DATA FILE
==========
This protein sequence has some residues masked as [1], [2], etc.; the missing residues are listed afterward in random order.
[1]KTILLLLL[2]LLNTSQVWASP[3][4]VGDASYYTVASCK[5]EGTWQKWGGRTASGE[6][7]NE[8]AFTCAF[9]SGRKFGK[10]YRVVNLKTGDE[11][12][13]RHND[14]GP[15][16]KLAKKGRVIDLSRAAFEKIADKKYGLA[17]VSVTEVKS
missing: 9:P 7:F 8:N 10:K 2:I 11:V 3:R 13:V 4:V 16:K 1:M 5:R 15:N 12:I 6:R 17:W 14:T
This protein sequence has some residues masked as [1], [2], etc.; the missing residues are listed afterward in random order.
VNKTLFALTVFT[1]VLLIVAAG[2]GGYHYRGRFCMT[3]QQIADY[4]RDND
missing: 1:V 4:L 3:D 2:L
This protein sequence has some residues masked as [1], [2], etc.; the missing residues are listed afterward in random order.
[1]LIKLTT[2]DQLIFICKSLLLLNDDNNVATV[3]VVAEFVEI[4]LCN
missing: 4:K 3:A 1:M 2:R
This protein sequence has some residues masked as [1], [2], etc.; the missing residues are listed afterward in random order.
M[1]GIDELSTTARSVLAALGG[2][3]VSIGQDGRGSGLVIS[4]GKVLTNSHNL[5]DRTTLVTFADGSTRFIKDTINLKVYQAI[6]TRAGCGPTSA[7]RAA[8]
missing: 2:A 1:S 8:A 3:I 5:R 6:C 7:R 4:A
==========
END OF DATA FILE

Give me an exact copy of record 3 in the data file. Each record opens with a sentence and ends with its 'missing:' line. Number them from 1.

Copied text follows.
This protein sequence has some residues masked as [1], [2], etc.; the missing residues are listed afterward in random order.
[1]LIKLTT[2]DQLIFICKSLLLLNDDNNVATV[3]VVAEFVEI[4]LCN
missing: 4:K 3:A 1:M 2:R